How much camp cookware can you fit into an 8.4 by 8.4 by 5.4-inch package? Apparently, a three-liter pot, a two-liter pot, a strainer lid, a nine-inch frying pan, a folding pot gripper, a welded storage bag/sink, and service for four campers (four 14-ounce mugs with insulated sleeves and Sip-It tops, four 14-ounce. bowls, and four seven and a half-inch plates)!

BPA-free and brightly colored, these heavy-duty, clad 304 (18/8) stainless steel pieces are durable, food-safe, and easy to spot among your gear. At a total weight of about three and a half pounds, the nesting set is also easy to transport. 

Leatherman Heritage Super Tool 300

Leatherman Heritage Super Tool 300

Is any camping kit complete without a Leatherman? If you bring literally nothing else into the wild, you can probably survive with a multitool from the most renowned supplier of such handy items.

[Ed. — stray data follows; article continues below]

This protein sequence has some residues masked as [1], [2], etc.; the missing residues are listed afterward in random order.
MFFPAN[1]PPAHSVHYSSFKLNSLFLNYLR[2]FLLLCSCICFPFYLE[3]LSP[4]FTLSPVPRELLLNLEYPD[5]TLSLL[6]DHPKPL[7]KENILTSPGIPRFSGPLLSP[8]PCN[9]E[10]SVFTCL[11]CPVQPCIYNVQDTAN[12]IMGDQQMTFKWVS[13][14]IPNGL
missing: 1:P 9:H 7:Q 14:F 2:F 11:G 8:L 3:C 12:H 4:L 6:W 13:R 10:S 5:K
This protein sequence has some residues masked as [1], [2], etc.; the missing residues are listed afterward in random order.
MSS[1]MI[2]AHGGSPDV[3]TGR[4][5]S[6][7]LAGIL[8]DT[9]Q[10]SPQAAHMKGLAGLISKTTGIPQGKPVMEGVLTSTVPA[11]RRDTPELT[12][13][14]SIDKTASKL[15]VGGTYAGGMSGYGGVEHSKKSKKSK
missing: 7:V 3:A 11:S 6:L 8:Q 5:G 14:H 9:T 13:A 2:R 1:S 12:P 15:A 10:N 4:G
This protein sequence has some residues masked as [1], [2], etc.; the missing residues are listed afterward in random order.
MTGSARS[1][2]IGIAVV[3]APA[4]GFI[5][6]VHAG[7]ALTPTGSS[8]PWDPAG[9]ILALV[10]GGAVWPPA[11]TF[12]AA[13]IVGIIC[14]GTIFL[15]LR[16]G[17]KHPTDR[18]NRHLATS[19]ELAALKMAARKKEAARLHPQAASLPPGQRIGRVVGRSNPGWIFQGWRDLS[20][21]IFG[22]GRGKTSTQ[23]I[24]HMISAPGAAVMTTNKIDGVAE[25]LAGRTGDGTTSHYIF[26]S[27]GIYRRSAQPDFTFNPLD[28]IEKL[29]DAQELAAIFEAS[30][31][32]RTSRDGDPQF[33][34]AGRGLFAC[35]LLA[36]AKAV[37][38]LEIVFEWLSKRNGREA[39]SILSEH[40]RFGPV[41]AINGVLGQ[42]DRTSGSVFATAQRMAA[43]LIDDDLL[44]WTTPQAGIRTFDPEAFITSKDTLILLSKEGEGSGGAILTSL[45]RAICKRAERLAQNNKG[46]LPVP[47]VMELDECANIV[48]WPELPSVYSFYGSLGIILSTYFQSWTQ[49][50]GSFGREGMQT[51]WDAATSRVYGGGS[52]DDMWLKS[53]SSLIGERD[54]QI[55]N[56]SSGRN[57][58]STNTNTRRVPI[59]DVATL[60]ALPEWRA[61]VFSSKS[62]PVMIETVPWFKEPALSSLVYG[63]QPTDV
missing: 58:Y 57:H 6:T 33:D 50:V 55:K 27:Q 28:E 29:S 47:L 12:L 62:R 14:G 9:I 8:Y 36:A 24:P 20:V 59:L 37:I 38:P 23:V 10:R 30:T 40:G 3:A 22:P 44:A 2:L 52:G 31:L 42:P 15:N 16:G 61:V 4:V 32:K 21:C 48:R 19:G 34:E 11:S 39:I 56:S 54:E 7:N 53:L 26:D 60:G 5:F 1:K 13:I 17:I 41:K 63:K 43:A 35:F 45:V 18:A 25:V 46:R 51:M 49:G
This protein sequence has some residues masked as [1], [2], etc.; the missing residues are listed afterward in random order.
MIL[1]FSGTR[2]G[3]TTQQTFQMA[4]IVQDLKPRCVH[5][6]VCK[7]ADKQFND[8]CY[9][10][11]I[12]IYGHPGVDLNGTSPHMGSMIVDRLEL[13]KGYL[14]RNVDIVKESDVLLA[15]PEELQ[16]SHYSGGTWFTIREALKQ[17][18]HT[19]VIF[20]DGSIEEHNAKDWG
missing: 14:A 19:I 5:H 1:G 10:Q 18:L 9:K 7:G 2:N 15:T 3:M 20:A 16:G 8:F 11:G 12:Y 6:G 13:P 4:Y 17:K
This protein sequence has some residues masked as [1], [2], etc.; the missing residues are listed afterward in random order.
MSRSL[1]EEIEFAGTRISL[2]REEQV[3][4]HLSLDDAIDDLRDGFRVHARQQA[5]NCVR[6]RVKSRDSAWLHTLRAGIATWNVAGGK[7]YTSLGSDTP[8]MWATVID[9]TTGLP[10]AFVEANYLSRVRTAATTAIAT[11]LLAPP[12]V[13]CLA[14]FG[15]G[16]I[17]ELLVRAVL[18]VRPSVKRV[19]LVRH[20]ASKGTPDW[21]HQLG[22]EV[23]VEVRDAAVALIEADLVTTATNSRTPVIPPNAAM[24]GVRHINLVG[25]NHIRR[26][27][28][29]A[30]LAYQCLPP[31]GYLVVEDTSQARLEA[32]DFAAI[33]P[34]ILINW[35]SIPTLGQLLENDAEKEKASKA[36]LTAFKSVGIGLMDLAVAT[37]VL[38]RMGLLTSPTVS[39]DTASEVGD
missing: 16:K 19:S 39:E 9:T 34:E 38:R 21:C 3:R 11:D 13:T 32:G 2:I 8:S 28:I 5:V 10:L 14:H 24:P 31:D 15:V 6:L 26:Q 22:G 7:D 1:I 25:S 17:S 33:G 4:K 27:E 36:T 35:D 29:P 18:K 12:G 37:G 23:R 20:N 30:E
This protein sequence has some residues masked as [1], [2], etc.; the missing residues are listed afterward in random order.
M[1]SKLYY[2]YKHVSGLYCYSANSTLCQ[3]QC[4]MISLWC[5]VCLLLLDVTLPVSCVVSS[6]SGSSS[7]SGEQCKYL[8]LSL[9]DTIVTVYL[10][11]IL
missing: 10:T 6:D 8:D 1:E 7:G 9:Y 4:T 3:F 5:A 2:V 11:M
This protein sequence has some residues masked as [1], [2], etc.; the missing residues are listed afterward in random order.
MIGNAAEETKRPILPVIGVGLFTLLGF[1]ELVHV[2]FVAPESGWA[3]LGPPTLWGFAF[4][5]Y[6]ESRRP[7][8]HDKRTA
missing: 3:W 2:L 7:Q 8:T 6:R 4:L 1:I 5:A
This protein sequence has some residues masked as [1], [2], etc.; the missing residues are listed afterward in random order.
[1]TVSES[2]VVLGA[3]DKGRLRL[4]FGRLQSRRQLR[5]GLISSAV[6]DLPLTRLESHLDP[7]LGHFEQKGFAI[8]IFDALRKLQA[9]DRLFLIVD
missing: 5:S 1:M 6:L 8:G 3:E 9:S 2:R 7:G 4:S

This popular, compact model includes needlenose and regular pliers, premium replaceable wire and hardwire cutters, extra-long straight edge and serrated knives, a saw, a ruler, can and bottle openers, a wood/metal file, a buncha screwdrivers, and a heck of a lot more. 

Want a toolkit in your pocket? Leatherman. 

Stanley Classic Outdoor Growler Gift Set

Stanley Classic Outdoor Growler Gift Set

Once you nail down the basics of food and shelter, it’s time to turn your attention to what really matters: beer. How are you going to keep it chilly without a trusty fridge in tow? 

Simple—a growler from Stanley, whose all-steel, vacuum-insulated thermoses have kept coffee hot and cola cold since before WWI. 

This extra-large growler is no exception, offering 24 hours of cold storage—or up to four days, if iced (as well as 18 hours for hot beverages). With 64-ounce capacity and a complement of four stacking steel tumblers, you can sit back and sip a cold one as the stars wheel overhead. 

Igloo Pursuit 300-Can Tote

Igloo Pursuit 300-Can Tote

Hauling a large capacity cooler over rough terrain is no joke. Even rugged coolers will tip, tumble, and generally give you cause to curse.